And so I let them out.
The next stage of their plan was to get back at the ghost of Padraig Pearse for having set them up in the first place. Mark came up with the idea that he could latch onto the power given Pearse by the True Guinness he had stolen, summon him, check to see if he was a real ghost7, and then lay a royal beat-down on his spectral butt.
The idea was to use the Guinness Brewery for the site of the ritual, so Mark went and asked Aengous Keogh, the big man who oversaw the brewery8 if they could do that. Aengous said that, if Mark asked him, he would allow it, but that it would come at a cost. Mark asked, and Aengous agreed.
Nate, on the other hand, went to the Warden to make sure that they wouldn’t get in trouble for this9. He was told that, as long as none of the Laws of Magic were broken, he would turn a blind eye. The truth of the matter is that Pearse’s ghost was getting to be a big enough threat to the mortals that the Warden knew that someone had to do something, and better to let these (expendable, non-wizard, pain-in-the-ass) guys have first crack at it.
So, the group as a whole worked to whip up the necessary things to offset the Lore deficit in the summoning spell, and Kate and Mark cast it together. They got Pearse to the brewery, and Mark soulgazed him – or tried to. There was no contact, making Mark certain that Pearse was just a ghost, and could therefor be kicked with impunity.
Which they proceeded to do.
It wasn’t as easy as they thought it was going to be. Pearse was able to use the eye contact with Mark to mentally shut down his optic nerves, and the ghost stood up to a full-bore blast of fire from Nate. On top of that, a strange figure crashed the party – a tall man in a track suit, ski mask, and sunglasses, swinging around a replica sword. He didn’t stay long, taking off after Pearse was put down for good, but when Rogan tried to follow him, she was shot by an arrow that slowed her down enough for him to get away.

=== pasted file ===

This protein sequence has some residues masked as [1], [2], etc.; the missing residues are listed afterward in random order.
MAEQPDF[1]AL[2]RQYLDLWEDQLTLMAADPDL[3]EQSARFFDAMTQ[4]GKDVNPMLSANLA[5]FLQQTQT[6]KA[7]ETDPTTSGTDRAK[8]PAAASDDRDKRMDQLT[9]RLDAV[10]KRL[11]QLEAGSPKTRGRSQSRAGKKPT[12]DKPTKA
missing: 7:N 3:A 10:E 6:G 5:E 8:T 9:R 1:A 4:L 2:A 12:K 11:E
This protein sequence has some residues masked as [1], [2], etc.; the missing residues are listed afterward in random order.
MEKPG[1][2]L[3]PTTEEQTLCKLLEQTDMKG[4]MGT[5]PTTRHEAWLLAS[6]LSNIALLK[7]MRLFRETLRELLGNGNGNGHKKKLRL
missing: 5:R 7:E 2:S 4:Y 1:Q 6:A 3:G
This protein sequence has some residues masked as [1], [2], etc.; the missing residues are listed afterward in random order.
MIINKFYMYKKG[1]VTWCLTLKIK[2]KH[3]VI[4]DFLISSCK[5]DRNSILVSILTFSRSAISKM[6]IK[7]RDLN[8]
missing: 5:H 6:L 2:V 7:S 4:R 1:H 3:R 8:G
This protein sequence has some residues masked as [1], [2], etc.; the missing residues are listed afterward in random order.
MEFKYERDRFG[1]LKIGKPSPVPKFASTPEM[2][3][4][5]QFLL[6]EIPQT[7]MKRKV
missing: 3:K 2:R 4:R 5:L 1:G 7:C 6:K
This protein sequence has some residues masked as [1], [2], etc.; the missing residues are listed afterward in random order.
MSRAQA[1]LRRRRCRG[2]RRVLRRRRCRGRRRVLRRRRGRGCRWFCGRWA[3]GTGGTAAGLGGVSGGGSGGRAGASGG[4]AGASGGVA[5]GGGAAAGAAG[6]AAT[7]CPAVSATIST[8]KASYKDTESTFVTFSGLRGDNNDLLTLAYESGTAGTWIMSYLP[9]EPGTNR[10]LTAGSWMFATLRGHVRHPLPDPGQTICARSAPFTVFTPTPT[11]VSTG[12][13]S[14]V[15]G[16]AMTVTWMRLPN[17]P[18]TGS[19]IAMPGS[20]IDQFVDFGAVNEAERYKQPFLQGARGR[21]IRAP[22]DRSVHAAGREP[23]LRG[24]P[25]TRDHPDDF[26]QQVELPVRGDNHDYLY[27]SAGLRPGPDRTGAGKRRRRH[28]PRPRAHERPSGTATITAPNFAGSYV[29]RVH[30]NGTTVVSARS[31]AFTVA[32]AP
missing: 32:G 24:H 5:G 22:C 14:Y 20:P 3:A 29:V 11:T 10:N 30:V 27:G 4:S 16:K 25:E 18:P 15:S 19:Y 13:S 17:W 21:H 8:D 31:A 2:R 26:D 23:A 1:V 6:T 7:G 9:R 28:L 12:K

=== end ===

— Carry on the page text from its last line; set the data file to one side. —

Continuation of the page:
Now the ghost of Padraig Pearse is no more. And Aengous seems to have left the brewery, which is no longer producing True Guinness. And there’s someone else out there who may have been allied with Pearse and has bad fashion sense.
We’re moving into end-game territory, now. Not deep into it, but enough that the threads that will lead to the end are all in my head10, and I’ve got an idea of where we’re going.
It should be a fun ride.
- Okay, just under half. Three out of seven.
- I used the word “durance,” but then, I’m a word-whore.
- All on her own. Not my idea at all.
- Many Caged Heat references were made.
- Well, I guess for certain values of exciting…
- When we created Gene Hunt, the idea was for him to be a potential ally. In all their dealings with him, the group has very nicely shifted him to a suspicious neutral character, and this should be enough to move him into determined enemy territory.
- Given Pearse’s history – his spirit trapped by the Fey to judge the Easter Battle every year, strengthened by decades of True Guinness, freed by a necromancer’s death curse, purified by the Martyr Ghost in Kilmainham Gaol – he’s showing more depth, personality, and autonomy than ghosts generally do. This has got the gang a little bit worried that he’s actually the soul of the man himself.
- And is probably not the Dagda at all.
- It pleases me that they are so wary of the Warden.
- This is a filthy lie, of course. I see the big threads, but things change when the players get involved.